want her turning up in her biker leathers, even if this wasn’t going
to be the perfect day every girl dreams of.
To top it off, I had to pick up John’s birthday present. His birthday
was two days away and I’d booked us a table at Jesmond Dene House, the
only restaurant in Newcastle with Michelin stars and definitely the
place to be seen for a budding politician. That’s John, by the way,
not me. Christ, I didn’t know one end of a statute from another. I’d
bought him a gold tie pin for his birthday—the cheapest one I could
find being the only one I could afford — but I still broke out in cold
sweats over the price tag, and that was with a staff discount courtesy
of my best friend, Janice.
I dragged myself out of bed and made my way to the bathroom, stripping
off my pyjamas as I went and letting them drop to the floor. I turned on
the shower and continued planning my day as I waited for the water to
warm up before stepping under the spray. I was so busy planning, I
almost stepped on a bar of soap John had thoughtlessly left on the floor
of the shower. Tutting, I picked it up and placed it back in its holder,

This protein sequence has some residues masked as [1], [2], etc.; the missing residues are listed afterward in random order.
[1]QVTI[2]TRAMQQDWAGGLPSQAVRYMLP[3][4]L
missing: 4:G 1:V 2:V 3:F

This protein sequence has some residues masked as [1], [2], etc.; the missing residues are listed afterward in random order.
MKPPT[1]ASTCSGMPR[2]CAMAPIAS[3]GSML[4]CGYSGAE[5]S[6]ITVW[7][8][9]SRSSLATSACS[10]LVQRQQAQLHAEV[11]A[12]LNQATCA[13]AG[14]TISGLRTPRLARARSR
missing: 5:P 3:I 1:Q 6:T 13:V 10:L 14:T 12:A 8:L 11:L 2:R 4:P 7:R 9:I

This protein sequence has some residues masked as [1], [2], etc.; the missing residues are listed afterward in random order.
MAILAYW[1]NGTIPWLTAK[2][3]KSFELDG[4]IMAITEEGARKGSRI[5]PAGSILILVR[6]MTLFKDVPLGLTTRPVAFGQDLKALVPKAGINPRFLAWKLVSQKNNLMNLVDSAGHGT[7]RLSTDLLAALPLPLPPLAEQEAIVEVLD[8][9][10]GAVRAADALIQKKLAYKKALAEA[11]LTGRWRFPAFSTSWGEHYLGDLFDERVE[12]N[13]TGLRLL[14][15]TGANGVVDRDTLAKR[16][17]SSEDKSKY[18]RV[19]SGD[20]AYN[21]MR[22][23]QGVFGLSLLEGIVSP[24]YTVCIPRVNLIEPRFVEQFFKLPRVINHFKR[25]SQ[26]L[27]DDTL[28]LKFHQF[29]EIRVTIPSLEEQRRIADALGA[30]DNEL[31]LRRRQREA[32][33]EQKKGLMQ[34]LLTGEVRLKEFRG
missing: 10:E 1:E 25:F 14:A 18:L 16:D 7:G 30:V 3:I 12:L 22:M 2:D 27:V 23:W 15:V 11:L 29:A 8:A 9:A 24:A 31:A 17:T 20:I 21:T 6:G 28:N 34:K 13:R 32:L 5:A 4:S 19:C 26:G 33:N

reaching for my gel as I did so. Who used solid soaps in this day and
age? Did I even know the man I was going to marry? Still, it was too
late to worry about it now. Besides, I wasn’t marrying him for his
personal hygiene habits. Truth be told, I wasn’t even marrying him for
love, although I did. Love him, that is. Just not in the way a woman
usually loves the man she is about to marry. No, I wasn’t marrying for
love—I was marrying him for his money. Shocking, I know, but don’t
judge me until you know the whole story.
Smelling lemon fresh, I stepped from the shower and wrapped myself into
a warm towel then padded back to the bedroom, leaving watery footprints
on the tiles. I plugged in my dryer and dragged it and the extension
cord into the bathroom so I could use the mirror. My face looked haggard